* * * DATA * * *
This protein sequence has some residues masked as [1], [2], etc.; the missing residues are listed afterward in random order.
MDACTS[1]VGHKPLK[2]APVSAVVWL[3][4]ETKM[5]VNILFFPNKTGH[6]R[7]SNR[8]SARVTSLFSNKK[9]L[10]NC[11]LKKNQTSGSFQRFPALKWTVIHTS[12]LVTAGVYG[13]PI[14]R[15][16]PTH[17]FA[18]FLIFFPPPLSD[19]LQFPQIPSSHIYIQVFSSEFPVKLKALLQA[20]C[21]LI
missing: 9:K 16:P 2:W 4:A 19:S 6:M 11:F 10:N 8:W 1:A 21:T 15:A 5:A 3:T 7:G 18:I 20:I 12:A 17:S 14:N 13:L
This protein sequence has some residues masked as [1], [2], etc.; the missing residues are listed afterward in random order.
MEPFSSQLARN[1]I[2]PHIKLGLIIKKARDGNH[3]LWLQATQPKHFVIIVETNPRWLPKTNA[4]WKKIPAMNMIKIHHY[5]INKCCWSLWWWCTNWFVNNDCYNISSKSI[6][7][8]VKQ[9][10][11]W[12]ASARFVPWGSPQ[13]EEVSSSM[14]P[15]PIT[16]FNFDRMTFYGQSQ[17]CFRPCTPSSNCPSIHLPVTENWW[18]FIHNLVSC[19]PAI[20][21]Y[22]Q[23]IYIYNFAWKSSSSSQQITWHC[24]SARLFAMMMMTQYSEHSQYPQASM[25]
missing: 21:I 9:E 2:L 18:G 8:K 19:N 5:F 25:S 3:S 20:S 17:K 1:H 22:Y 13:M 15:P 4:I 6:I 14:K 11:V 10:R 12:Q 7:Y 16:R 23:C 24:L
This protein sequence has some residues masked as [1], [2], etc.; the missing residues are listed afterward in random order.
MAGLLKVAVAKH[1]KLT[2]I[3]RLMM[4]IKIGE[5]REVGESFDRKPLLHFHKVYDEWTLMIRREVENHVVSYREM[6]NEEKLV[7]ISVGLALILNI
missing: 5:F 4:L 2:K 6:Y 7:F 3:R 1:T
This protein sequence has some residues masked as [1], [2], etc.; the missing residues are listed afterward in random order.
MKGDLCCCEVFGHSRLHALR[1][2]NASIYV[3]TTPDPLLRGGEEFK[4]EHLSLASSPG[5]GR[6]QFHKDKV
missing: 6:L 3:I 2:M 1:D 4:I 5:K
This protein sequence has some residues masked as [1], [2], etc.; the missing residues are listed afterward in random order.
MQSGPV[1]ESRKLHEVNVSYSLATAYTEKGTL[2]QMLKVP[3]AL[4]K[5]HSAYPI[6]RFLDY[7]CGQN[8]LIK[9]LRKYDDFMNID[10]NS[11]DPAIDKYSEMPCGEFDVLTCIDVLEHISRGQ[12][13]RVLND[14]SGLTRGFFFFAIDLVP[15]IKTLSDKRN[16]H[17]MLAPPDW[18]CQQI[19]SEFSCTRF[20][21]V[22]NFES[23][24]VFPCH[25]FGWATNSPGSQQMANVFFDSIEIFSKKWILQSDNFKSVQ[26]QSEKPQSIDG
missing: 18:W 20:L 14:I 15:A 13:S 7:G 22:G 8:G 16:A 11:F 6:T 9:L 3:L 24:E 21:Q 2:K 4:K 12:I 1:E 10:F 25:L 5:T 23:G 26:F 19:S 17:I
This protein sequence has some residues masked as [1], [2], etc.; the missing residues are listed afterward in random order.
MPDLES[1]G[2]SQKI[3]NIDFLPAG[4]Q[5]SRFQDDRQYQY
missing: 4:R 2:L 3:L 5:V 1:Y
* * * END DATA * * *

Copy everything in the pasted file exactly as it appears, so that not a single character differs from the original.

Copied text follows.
This protein sequence has some residues masked as [1], [2], etc.; the missing residues are listed afterward in random order.
MDACTS[1]VGHKPLK[2]APVSAVVWL[3][4]ETKM[5]VNILFFPNKTGH[6]R[7]SNR[8]SARVTSLFSNKK[9]L[10]NC[11]LKKNQTSGSFQRFPALKWTVIHTS[12]LVTAGVYG[13]PI[14]R[15][16]PTH[17]FA[18]FLIFFPPPLSD[19]LQFPQIPSSHIYIQVFSSEFPVKLKALLQA[20]C[21]LI
missing: 9:K 16:P 2:W 4:A 19:S 6:M 11:F 10:N 8:W 1:A 21:T 15:A 5:A 3:T 7:G 18:I 20:I 12:A 17:S 14:N 13:L
This protein sequence has some residues masked as [1], [2], etc.; the missing residues are listed afterward in random order.
MEPFSSQLARN[1]I[2]PHIKLGLIIKKARDGNH[3]LWLQATQPKHFVIIVETNPRWLPKTNA[4]WKKIPAMNMIKIHHY[5]INKCCWSLWWWCTNWFVNNDCYNISSKSI[6][7][8]VKQ[9][10][11]W[12]ASARFVPWGSPQ[13]EEVSSSM[14]P[15]PIT[16]FNFDRMTFYGQSQ[17]CFRPCTPSSNCPSIHLPVTENWW[18]FIHNLVSC[19]PAI[20][21]Y[22]Q[23]IYIYNFAWKSSSSSQQITWHC[24]SARLFAMMMMTQYSEHSQYPQASM[25]
missing: 21:I 9:E 2:L 18:G 8:K 19:N 5:F 25:S 3:S 20:S 17:K 1:H 22:Y 13:M 15:P 4:I 6:I 14:K 11:V 10:R 12:Q 7:Y 16:R 23:C 24:L
This protein sequence has some residues masked as [1], [2], etc.; the missing residues are listed afterward in random order.
MAGLLKVAVAKH[1]KLT[2]I[3]RLMM[4]IKIGE[5]REVGESFDRKPLLHFHKVYDEWTLMIRREVENHVVSYREM[6]NEEKLV[7]ISVGLALILNI
missing: 5:F 4:L 2:K 6:Y 7:F 3:R 1:T
This protein sequence has some residues masked as [1], [2], etc.; the missing residues are listed afterward in random order.
MKGDLCCCEVFGHSRLHALR[1][2]NASIYV[3]TTPDPLLRGGEEFK[4]EHLSLASSPG[5]GR[6]QFHKDKV
missing: 6:L 3:I 2:M 1:D 4:I 5:K
This protein sequence has some residues masked as [1], [2], etc.; the missing residues are listed afterward in random order.
MQSGPV[1]ESRKLHEVNVSYSLATAYTEKGTL[2]QMLKVP[3]AL[4]K[5]HSAYPI[6]RFLDY[7]CGQN[8]LIK[9]LRKYDDFMNID[10]NS[11]DPAIDKYSEMPCGEFDVLTCIDVLEHISRGQ[12][13]RVLND[14]SGLTRGFFFFAIDLVP[15]IKTLSDKRN[16]H[17]MLAPPDW[18]CQQI[19]SEFSCTRF[20][21]V[22]NFES[23][24]VFPCH[25]FGWATNSPGSQQMANVFFDSIEIFSKKWILQSDNFKSVQ[26]QSEKPQSIDG
missing: 18:W 20:L 14:I 15:A 13:S 7:G 22:G 8:G 16:A 11:F 6:T 9:L 3:L 24:E 21:Q 2:K 4:K 12:I 1:E 10:F 25:L 5:T 23:G 26:F 19:S 17:I
This protein sequence has some residues masked as [1], [2], etc.; the missing residues are listed afterward in random order.
MPDLES[1]G[2]SQKI[3]NIDFLPAG[4]Q[5]SRFQDDRQYQY
missing: 4:R 2:L 3:L 5:V 1:Y